I've heard plenty of people refer to coffee in many forms. People refer to it as a "cup of joe," "morning buzz," or "good stuff," among other things. Others will refer to coffee by specific brand names, whether it entails Starbucks or Dunkin or Tim Hortons. I prefer to call it coffee, although I try to be specific about what form of coffee I want.
However, I've also come across some people who talk about coffee and enter disputes over how to refer to coffee. These disputes are minor and all in good fun, but it does bring up a point. Some people talk about getting coffee, while others mention getting some "coffees" for themselves or others.
This point brings me to what I want to discuss. Is coffee a countable or uncountable word? I took a look around to figure out the answer, and I found a logical explanation for everything. As it turns out, coffee is countable, but that depends on how you use the word.
What Is Countable?
To start, we need to look at what makes a word countable. Oxford University's Lexico website says that a countable word is a noun that can be counted. You can use a word alongside that number to specify how much of something you are discussing.
The word traditionally features singular and plural forms. For instance, the term "tiger" is countable because it comes in both singular and plural forms. You can use "tiger" when talking about one tiger, or "tigers" when referencing multiple ones.
Coffee appears to be a countable word, as it does feature singular and plural forms. Merriam-Webster lists "coffees" as a plural form of the noun. But there's much more to the word to consider over how you use the term.
What Does the Word Refer To?
Coffee may still be uncountable, depending on how you use the word. Let's say you ask someone, "Are you going to get some coffee?" In this case, the word coffee is uncountable. You are referring to the drink in general, and not anything specific.
You could be getting a single cup, but the word in that form could apply to many cups for various people. It may refer to different quantities or specific coffee types.
Whatever the case, the usage of the word here is too vague for it to be countable. When someone in the workplace says, "I'm going to get some coffee," I become curious as to whether that person is getting coffee for many people or just for himself or herself.
Implied Nouns Make It Countable
A critical part of making coffee countable entails the other identifying words you use alongside it. Implied nouns may appear in your reference.
Grossmont College writes that implied nouns are clauses that emphasize another noun. The implied word may incorporate a descriptor surrounding the noun. One descriptor may be something that causes a word to become countable.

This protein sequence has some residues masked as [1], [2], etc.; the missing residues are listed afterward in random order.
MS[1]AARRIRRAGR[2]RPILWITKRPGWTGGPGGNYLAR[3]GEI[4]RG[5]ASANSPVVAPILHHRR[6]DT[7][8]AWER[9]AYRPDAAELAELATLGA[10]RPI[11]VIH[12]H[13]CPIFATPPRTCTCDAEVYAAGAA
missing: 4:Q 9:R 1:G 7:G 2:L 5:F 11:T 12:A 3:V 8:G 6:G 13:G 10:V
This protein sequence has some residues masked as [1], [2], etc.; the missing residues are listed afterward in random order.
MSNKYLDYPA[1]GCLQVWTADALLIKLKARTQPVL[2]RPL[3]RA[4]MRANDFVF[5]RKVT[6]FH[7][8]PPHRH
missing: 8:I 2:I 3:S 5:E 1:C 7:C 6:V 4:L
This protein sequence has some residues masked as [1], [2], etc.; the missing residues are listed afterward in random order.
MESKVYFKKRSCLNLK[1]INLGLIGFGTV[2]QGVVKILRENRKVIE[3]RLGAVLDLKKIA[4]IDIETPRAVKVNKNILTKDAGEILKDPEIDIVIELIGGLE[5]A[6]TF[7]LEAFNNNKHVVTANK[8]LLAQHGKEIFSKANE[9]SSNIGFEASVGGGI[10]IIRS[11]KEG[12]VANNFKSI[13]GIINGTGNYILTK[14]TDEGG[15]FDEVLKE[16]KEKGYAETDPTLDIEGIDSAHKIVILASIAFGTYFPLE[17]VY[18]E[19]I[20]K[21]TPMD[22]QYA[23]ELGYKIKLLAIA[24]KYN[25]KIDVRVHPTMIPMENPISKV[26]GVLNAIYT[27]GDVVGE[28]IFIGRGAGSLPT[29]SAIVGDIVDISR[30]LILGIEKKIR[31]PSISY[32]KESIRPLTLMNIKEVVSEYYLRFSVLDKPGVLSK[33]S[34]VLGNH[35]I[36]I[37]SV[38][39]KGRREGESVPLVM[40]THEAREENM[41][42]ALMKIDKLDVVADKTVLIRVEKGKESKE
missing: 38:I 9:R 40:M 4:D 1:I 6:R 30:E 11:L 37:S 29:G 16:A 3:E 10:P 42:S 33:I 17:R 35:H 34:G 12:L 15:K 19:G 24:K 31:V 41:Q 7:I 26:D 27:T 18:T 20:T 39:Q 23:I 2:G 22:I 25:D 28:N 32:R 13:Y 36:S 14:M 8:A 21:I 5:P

For instance, "coffee" might appear to be uncountable if you use it as "I am getting coffee." But if you add "cup" or "cups" to it alongside a number, the original word becomes countable.
In this case, the phrase would become, "I am getting two cups of coffee." You have made the word coffee countable by using an implied noun. That word identifies a specific thing you are trying to get surrounding coffee.
You're also more specific when telling people about what you're getting. Instead of suggesting that you're getting coffee in general, you are letting people know that you're getting a definite amount.
The "A" Part
There may be cases where you refer to coffee as "a coffee" in a sentence. In this case, the word coffee may be countable. When you talk about "a coffee," you are almost always referring to a single cup of coffee, thus making the word countable.
This point is similar to what I've noticed from others in the workplace. Someone will see, "I'm stepping out to get a coffee." I know at this point that the person is going to get a single cup of coffee. If that person were to say, "I'm going to get coffee," I or anyone else might pipe in and ask that person to get us something specific. But when it's "a coffee," we know that it's for one person.
The use of "a" also goes for invitations. Someone would ask me, "Did you want to get a coffee with me?" I know that person means, "Do you want to get a cup of coffee with me?"
The word coffee would become uncountable if the "a" part were removed altogether. You're referring to coffee in general at this point, and not a specific cup. You have to use that connecting word to let people know that you're getting something specific. You don't have to include additional details about the coffee unless you wish.
Understanding Other Connectors
The CMO website says other connecting may dictate whether the word coffee is countable or uncountable. If you were to use "a few," you'd make it countable, as you are referring to a few cups of coffee.
But if you used "little" or "a little bit of," you're making the word uncountable. You say that you want a little coffee, but everyone has a different idea of what the term "a little coffee" means. Are you talking about a full cup or half a cup? You'd have to be more specific when talking about what you want.
A Common Error
A final note to see surrounding coffee as a countable word involves the use of the words "much" and "less." The two words may appear alongside coffee and other countable words. But it is a mistake, as it does not read well.
Instead of saying "less coffee," you should say "fewer cups of coffee." You could also say "more cups of coffee" instead of "much coffee." Those terms are more sensible, not to mention you are specific over how you use a word.